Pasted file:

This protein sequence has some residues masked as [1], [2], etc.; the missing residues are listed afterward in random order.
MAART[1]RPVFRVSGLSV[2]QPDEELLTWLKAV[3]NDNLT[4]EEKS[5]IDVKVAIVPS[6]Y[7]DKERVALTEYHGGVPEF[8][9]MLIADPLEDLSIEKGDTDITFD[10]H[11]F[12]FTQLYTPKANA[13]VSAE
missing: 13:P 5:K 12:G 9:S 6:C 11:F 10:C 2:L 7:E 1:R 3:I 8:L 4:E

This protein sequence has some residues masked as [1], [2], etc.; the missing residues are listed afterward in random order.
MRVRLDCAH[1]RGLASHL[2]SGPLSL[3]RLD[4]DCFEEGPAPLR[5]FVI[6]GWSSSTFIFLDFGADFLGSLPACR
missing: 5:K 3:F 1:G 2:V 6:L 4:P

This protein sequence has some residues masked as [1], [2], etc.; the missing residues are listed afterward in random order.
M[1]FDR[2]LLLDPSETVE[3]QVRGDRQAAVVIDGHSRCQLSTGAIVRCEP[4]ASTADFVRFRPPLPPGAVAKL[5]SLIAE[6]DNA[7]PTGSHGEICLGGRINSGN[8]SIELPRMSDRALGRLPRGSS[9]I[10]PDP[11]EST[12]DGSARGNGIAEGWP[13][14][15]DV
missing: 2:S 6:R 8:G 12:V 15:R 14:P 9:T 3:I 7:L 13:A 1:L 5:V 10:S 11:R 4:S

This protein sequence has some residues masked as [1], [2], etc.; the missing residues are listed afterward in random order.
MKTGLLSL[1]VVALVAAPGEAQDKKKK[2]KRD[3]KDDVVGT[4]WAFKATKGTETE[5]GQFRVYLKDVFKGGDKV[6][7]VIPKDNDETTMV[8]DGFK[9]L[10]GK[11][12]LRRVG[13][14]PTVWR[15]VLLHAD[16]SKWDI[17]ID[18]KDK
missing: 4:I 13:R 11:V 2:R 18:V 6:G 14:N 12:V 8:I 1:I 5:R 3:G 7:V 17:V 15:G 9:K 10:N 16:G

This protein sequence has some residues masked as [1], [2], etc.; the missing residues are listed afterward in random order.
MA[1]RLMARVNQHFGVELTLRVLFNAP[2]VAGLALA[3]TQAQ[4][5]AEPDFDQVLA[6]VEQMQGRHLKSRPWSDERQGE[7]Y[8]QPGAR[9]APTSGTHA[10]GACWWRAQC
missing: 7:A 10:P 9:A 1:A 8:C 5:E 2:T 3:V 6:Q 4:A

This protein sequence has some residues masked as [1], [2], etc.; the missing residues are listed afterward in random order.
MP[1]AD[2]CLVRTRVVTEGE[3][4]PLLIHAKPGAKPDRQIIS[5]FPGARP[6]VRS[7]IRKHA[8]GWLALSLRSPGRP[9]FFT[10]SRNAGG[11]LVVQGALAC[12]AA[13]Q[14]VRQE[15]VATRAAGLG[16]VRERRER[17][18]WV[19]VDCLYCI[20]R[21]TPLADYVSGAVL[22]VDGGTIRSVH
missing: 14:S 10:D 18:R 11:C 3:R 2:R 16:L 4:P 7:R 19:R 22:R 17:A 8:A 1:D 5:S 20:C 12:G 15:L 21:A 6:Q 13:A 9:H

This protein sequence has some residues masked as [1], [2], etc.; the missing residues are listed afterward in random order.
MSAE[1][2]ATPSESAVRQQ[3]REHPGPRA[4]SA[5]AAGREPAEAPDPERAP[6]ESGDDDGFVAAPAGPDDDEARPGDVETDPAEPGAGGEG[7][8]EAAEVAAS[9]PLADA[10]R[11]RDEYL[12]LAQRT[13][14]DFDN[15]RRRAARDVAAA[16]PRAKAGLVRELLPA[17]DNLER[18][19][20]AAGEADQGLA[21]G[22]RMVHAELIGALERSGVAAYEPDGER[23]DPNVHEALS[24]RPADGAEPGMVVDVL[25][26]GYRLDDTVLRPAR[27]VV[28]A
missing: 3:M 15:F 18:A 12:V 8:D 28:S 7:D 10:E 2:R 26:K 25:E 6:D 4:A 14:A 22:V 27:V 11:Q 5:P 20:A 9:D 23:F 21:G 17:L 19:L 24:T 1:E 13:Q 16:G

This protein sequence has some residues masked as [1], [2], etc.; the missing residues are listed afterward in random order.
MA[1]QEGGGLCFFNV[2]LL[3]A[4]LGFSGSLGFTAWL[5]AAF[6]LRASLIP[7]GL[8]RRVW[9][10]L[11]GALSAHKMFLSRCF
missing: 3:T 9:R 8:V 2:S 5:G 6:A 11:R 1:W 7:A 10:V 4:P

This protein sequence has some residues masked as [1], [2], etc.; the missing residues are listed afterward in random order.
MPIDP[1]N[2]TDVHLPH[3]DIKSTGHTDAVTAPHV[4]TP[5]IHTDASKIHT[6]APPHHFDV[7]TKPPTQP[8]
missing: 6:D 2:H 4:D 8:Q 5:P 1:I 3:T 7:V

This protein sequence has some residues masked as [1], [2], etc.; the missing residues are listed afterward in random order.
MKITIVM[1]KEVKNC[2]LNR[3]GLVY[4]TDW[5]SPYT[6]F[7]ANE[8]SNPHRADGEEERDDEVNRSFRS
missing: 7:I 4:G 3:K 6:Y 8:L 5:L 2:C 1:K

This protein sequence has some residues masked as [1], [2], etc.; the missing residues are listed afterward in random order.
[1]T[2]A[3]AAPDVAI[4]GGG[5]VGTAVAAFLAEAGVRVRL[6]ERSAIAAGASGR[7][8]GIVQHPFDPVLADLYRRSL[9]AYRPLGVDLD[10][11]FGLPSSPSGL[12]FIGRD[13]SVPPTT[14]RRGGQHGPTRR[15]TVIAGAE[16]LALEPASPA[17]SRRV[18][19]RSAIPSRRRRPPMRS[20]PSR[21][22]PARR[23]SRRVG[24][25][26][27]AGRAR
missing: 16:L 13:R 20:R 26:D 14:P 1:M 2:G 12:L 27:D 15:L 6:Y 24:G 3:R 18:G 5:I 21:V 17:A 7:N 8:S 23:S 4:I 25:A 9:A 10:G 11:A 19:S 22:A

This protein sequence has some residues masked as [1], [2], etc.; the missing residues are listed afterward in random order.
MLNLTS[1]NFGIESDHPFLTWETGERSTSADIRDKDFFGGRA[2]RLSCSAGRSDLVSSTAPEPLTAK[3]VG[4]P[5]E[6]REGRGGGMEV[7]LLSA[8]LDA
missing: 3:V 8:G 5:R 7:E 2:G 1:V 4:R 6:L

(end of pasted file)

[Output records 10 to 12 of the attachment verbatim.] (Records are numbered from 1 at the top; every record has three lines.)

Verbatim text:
This protein sequence has some residues masked as [1], [2], etc.; the missing residues are listed afterward in random order.
MKITIVM[1]KEVKNC[2]LNR[3]GLVY[4]TDW[5]SPYT[6]F[7]ANE[8]SNPHRADGEEERDDEVNRSFRS
missing: 7:I 4:G 3:K 6:Y 8:L 5:L 2:C 1:K

This protein sequence has some residues masked as [1], [2], etc.; the missing residues are listed afterward in random order.
[1]T[2]A[3]AAPDVAI[4]GGG[5]VGTAVAAFLAEAGVRVRL[6]ERSAIAAGASGR[7][8]GIVQHPFDPVLADLYRRSL[9]AYRPLGVDLD[10][11]FGLPSSPSGL[12]FIGRD[13]SVPPTT[14]RRGGQHGPTRR[15]TVIAGAE[16]LALEPASPA[17]SRRV[18][19]RSAIPSRRRRPPMRS[20]PSR[21][22]PARR[23]SRRVG[24][25][26][27]AGRAR
missing: 16:L 13:R 20:R 26:D 14:P 1:M 2:G 12:L 27:D 15:L 6:Y 24:G 3:R 18:G 5:I 21:V 17:A 7:N 8:S 23:S 4:I 25:A 9:A 10:G 11:A 19:S 22:A

This protein sequence has some residues masked as [1], [2], etc.; the missing residues are listed afterward in random order.
MLNLTS[1]NFGIESDHPFLTWETGERSTSADIRDKDFFGGRA[2]RLSCSAGRSDLVSSTAPEPLTAK[3]VG[4]P[5]E[6]REGRGGGMEV[7]LLSA[8]LDA
missing: 3:V 8:G 5:R 7:E 2:G 1:V 4:R 6:L